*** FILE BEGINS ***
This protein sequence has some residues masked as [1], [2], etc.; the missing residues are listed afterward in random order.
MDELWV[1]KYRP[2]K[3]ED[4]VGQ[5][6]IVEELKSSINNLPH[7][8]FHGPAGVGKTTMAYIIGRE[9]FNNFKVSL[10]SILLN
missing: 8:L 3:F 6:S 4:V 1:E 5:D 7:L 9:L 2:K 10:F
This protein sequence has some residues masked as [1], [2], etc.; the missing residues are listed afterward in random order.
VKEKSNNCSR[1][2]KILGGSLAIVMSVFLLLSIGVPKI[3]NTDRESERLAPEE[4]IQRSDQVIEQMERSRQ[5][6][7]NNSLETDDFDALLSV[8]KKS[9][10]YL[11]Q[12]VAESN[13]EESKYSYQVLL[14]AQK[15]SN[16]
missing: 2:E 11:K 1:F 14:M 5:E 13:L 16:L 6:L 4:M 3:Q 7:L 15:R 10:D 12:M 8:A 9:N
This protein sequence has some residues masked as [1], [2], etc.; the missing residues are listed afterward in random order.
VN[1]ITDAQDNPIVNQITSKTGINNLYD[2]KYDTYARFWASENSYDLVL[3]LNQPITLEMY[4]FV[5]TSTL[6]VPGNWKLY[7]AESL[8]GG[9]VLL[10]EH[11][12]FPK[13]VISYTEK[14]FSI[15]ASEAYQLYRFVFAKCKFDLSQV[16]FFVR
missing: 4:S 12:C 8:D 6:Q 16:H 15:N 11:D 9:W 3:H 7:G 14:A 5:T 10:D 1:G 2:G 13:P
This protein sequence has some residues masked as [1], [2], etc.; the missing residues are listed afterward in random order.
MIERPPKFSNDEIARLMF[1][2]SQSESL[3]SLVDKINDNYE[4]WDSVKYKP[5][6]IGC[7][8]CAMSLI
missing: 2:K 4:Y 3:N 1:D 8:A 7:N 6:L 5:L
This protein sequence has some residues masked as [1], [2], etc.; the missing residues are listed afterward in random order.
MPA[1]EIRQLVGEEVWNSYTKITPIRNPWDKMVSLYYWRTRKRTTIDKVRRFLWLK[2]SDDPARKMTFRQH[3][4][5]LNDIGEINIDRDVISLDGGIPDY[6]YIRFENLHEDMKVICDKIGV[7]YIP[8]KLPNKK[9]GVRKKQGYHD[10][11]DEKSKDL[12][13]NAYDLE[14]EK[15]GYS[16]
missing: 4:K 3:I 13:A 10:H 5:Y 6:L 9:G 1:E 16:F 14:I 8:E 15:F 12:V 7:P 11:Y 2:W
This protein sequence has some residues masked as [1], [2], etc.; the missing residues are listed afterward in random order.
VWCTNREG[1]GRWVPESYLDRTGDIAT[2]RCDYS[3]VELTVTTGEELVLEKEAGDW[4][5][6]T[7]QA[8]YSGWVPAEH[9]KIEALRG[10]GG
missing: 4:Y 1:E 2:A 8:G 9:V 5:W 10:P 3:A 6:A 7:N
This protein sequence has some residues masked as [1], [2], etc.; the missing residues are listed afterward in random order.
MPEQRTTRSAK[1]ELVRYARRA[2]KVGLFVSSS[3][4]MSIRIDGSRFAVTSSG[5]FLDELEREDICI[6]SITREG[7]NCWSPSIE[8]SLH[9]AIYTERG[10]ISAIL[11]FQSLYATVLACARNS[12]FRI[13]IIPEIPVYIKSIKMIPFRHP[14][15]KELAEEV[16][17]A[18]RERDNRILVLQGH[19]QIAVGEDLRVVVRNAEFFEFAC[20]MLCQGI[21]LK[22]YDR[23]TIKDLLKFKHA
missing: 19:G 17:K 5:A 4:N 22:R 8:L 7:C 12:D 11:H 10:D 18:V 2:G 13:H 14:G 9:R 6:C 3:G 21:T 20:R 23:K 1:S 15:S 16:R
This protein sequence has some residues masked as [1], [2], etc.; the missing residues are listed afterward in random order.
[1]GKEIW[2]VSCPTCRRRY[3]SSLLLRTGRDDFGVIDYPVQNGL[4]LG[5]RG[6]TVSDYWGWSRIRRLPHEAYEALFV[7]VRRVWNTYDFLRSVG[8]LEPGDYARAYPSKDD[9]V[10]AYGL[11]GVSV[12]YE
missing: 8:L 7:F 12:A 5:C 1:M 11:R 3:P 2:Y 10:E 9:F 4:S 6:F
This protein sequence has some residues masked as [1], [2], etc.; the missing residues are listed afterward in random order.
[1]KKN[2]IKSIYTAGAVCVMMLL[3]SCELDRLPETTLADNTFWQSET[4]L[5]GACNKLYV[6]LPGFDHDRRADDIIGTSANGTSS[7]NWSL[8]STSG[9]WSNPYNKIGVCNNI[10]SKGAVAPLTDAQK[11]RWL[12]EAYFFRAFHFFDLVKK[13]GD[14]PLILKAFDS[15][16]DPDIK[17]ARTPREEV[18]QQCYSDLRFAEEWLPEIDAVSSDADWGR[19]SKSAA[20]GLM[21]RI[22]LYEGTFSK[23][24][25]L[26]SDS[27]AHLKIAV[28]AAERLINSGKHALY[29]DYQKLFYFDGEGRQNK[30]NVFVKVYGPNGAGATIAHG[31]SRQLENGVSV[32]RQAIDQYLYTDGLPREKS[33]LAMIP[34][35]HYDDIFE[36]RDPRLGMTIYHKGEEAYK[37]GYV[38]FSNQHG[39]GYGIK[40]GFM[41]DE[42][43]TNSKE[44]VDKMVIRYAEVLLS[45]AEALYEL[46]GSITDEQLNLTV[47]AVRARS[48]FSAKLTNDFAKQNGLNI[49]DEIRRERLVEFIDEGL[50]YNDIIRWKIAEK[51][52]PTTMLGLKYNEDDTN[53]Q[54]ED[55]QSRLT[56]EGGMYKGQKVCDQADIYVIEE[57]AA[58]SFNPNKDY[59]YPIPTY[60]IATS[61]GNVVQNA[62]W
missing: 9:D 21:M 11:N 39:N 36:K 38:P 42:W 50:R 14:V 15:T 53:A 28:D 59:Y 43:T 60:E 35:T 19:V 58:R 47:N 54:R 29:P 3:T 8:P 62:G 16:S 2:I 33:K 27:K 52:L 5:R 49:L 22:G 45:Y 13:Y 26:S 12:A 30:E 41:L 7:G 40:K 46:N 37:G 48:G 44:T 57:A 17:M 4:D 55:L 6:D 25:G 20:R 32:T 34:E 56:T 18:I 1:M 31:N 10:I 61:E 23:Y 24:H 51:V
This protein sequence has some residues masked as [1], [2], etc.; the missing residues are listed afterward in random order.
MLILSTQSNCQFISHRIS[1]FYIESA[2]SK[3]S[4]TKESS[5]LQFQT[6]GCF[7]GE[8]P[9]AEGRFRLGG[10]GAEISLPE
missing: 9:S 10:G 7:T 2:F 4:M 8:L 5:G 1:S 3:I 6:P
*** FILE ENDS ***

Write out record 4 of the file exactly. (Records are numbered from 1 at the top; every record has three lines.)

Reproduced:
This protein sequence has some residues masked as [1], [2], etc.; the missing residues are listed afterward in random order.
MIERPPKFSNDEIARLMF[1][2]SQSESL[3]SLVDKINDNYE[4]WDSVKYKP[5][6]IGC[7][8]CAMSLI
missing: 2:K 4:Y 3:N 1:D 8:A 7:N 6:L 5:L